Bathsheba is between amusement and concern: she’s not embarrassed. Hesitatingly, she says she does need a shepherd. The bystanders all say that he’s the one to hire. She asks them to tell him to speak to the bailiff, then rides off. Gabriel asks Bailiff Pennyways to get him a lodging; the bailiff can’t, but tells him he might have luck at Warren’s Malthouse.
Bathsheba recognizes the awkwardness of the situation, but unlike the first time Gabriel saw her, she’s no longer ashamed—he has seen her at her moment of vanity. The villagers as a group will, throughout the book, espouse general public opinion.
Gabriel, astonished, walks to the village, thinking too of how quickly Bathsheba has changed from naïve girl to cool, calm supervisor. As he passes through the churchyard, he sees a pale, slim girl. He wishes her goodnight, then asks if she’s on the way to Warren’s Malthouse. She says yes, then, seemingly cheered by his friendliness, asks if he knows how late the Buck’s Head Inn is open. He says he’s not from Weatherbury; he’s just a shepherd (though she remarks that he seems like a farmer). She asks him not to mention in the parish that he’s seen her, at least for a day or two, as she’s poor and wants to keep anonymous. Gabriel agrees, then, hesitating, offers her a shilling. Gratefully, she accepts, and as he touches her wrist, he feels a throb of “tragic intensity” that he’s often felt in his over-driven lambs.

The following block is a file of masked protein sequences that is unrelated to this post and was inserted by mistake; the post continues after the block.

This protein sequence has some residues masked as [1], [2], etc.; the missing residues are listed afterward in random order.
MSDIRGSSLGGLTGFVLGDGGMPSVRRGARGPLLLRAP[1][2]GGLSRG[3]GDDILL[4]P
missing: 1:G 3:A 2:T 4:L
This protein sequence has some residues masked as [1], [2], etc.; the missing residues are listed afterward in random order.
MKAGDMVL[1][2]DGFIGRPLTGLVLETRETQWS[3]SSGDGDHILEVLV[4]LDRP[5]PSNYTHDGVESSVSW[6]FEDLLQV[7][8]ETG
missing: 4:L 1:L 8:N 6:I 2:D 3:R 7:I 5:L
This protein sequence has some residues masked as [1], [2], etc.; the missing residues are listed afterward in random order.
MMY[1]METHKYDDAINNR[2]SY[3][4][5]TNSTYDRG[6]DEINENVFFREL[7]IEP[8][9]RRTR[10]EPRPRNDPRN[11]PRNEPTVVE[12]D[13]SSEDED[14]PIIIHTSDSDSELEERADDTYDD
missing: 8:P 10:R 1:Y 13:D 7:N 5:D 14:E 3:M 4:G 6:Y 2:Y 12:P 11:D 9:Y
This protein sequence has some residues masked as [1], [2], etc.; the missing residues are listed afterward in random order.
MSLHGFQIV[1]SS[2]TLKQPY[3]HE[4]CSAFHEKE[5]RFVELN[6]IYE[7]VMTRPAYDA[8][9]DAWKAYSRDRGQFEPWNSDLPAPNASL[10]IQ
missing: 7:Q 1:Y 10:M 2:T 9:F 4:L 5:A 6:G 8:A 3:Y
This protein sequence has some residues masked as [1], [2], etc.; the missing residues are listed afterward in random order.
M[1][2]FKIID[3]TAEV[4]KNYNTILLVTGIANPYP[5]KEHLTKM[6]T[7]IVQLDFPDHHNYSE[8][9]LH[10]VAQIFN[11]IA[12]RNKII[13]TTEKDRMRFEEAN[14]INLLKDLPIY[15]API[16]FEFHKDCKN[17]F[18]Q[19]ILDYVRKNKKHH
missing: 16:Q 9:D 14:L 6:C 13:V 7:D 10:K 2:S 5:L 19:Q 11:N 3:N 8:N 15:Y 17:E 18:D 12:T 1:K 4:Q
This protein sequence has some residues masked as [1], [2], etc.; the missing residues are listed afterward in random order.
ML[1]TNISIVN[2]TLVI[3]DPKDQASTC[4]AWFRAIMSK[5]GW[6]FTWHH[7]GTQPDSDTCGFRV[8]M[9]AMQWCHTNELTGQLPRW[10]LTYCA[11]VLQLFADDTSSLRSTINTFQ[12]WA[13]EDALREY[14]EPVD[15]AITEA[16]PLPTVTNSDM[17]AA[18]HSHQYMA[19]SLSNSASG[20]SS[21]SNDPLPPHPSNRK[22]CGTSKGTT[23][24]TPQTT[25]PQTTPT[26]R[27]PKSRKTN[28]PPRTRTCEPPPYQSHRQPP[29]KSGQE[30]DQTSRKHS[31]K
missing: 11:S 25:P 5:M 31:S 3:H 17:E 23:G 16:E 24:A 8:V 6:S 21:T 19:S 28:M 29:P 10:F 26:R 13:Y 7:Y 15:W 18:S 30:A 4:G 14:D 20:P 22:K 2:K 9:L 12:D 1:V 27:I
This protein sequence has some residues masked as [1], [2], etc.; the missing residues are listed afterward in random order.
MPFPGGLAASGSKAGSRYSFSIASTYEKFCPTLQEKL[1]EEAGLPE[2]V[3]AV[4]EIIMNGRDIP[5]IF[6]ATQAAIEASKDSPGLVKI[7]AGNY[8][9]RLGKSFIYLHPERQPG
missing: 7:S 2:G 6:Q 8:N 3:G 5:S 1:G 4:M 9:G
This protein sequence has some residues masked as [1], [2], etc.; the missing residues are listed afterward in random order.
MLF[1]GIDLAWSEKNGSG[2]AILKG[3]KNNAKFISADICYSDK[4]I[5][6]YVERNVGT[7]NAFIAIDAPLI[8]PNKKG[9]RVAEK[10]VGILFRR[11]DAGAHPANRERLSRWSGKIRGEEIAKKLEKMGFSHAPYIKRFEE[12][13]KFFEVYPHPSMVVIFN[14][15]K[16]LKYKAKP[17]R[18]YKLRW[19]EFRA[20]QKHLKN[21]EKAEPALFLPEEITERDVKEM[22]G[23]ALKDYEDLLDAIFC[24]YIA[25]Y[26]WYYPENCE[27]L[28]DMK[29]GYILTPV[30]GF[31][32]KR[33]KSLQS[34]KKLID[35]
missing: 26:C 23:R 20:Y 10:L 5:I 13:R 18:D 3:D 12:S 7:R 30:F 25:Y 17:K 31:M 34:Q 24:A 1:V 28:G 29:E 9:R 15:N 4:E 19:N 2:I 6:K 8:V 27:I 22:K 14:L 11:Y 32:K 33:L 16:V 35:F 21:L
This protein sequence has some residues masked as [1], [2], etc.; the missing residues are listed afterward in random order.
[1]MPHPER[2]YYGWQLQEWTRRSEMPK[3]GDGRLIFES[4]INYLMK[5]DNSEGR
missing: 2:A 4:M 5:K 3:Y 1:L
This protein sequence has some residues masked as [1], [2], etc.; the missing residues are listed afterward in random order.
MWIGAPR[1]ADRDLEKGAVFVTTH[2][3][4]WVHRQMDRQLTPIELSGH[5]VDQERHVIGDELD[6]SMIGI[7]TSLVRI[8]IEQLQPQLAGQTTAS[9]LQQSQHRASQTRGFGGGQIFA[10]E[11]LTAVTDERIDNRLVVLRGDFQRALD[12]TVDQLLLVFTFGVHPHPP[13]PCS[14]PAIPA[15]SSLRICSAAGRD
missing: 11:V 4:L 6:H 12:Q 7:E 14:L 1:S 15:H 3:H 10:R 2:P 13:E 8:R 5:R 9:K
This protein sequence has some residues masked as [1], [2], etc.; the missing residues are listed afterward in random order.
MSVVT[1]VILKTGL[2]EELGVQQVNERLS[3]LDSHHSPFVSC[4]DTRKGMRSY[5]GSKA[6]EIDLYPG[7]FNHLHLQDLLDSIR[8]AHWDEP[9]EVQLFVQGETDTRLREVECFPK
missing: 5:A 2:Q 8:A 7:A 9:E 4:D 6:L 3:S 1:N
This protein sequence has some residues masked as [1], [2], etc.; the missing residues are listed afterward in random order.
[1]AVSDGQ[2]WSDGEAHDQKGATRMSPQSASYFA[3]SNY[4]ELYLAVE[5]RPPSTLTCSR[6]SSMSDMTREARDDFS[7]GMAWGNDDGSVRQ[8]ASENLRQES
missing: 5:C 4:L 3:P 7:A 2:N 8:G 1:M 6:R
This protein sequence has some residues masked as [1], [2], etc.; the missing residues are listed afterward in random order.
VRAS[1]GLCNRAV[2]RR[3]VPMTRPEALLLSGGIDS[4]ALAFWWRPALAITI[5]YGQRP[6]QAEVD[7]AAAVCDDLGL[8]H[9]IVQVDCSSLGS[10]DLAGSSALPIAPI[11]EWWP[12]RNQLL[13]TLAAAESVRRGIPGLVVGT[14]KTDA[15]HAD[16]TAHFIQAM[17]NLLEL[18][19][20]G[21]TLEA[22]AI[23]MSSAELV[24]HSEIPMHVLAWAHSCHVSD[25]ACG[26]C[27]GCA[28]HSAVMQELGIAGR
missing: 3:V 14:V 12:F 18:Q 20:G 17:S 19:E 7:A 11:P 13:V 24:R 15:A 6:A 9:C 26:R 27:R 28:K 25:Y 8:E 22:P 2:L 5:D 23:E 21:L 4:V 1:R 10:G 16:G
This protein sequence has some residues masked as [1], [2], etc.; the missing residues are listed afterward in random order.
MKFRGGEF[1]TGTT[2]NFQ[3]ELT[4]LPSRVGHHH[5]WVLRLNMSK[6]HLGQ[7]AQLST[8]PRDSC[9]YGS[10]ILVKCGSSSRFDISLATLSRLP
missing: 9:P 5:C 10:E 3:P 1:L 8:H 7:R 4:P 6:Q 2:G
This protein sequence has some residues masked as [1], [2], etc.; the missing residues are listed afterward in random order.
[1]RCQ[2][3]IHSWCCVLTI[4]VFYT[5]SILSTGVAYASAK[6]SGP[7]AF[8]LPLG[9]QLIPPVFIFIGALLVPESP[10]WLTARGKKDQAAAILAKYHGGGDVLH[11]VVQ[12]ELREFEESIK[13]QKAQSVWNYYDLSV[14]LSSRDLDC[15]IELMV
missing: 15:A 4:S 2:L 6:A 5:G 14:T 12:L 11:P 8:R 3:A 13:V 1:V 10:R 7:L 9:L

Although Bathsheba had become recognizable to Gabriel over the course of the last few pages, he now marvels at how much she’s changed now that she’s a wealthy landowner—a position that launches her into an entirely different realm than Gabriel, especially now that he’s penniless. Bathsheba’s newfound stature also contrasts profoundly to the precariousness and vulnerability of the girl that Gabriel meets at the churchyard: she seems to need the same kind of care and attention as his animals.